Jarilo and Morana
Burning of Marzanna as a symbol of winter during the spring equinox is one of remains of pre-Christian beliefs in Polish culture
Katicic and Belaj continued down the path laid by Ivanov and Toporov and reconstructed the myth revolving around the fertility and vegetation god, Jarilo, and his sister and wife, Morana, goddess of nature and death. Jarilo is associated with the Moon and Morana is considered a daughter of the Sun. Both of them are children of Perun, born on the night of the new year (Great Night). However, on the same night, Jarilo is snatched from the cradle and taken to the underworld, where Veles raises him as his own. At the Spring festival of Jare/Jurjevo, Jarilo returns from the world of the dead (from across the sea), bringing spring from the ever-green underworld into the realm of the living. He meets his sister Morana and courts her. At the beginning of summer, the festival later known as Ivanje/Ivan Kupala celebrated their divine wedding. The sacred union between brother and sister, children of the supreme god, brings fertility and abundance to earth, ensuring a bountiful harvest. Also, since Jarilo is the (step)son of Veles, and his wife the daughter of Perun, their marriage brings peace between two great gods; in other words, it ensures there will be no storms which could damage the harvest.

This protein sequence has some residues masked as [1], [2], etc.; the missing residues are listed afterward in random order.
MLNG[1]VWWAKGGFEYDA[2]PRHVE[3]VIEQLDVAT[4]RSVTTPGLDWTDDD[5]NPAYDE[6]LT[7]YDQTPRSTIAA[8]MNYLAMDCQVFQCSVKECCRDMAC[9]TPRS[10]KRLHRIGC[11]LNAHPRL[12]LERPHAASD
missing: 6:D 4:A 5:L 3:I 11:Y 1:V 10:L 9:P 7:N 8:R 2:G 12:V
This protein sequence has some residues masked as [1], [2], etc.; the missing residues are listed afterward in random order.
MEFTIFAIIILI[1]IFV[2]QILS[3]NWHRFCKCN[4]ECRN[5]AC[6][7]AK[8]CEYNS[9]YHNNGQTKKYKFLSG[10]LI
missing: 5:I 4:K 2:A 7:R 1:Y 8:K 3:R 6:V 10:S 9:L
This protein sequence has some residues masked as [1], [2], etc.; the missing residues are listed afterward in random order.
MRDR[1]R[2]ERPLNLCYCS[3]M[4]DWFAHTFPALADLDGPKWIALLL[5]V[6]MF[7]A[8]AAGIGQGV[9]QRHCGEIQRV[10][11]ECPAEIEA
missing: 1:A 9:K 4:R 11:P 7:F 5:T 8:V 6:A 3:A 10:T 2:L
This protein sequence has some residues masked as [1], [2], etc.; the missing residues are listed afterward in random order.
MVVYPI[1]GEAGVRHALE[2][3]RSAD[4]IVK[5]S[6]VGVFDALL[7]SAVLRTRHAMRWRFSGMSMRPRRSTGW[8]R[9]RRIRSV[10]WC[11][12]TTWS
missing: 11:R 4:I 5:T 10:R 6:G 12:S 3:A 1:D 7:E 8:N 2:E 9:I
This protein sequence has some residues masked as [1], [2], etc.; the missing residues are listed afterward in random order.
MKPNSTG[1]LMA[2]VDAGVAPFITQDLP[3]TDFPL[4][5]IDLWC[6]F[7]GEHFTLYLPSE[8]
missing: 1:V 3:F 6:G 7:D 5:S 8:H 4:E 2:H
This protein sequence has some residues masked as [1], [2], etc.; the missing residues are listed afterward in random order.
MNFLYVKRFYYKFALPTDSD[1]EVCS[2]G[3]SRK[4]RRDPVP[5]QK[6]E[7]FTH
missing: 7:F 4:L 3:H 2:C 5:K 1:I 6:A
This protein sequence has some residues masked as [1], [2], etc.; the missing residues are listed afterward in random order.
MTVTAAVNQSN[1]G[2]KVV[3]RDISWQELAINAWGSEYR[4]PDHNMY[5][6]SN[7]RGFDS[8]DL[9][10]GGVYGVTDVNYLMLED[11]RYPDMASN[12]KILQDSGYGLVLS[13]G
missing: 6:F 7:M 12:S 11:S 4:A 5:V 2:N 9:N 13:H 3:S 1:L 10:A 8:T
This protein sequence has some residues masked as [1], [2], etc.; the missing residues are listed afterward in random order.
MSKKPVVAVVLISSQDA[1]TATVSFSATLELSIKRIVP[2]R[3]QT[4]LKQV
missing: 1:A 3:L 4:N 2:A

After the harvest, however, Jarilo is unfaitfhul to his wife, and she vengefully slays him (returns him into the underworld), renewing the enmity between Perun and Veles. Without her husband, god of fertility and vegetation, Morana — and all of nature with her — withers and freezes in the upcoming winter; she turns into a terrible, old, and dangerous goddess of darkness and frost, and eventually dies by the end of the year. The whole myth would repeat itself anew each following year, and retelling of its key parts was accompanied by the major yearly festivals of the Slavic calendar. The story also shows numerous parallels to similar myths of Baltic mythology.
Date: 2015-01-02; view: 817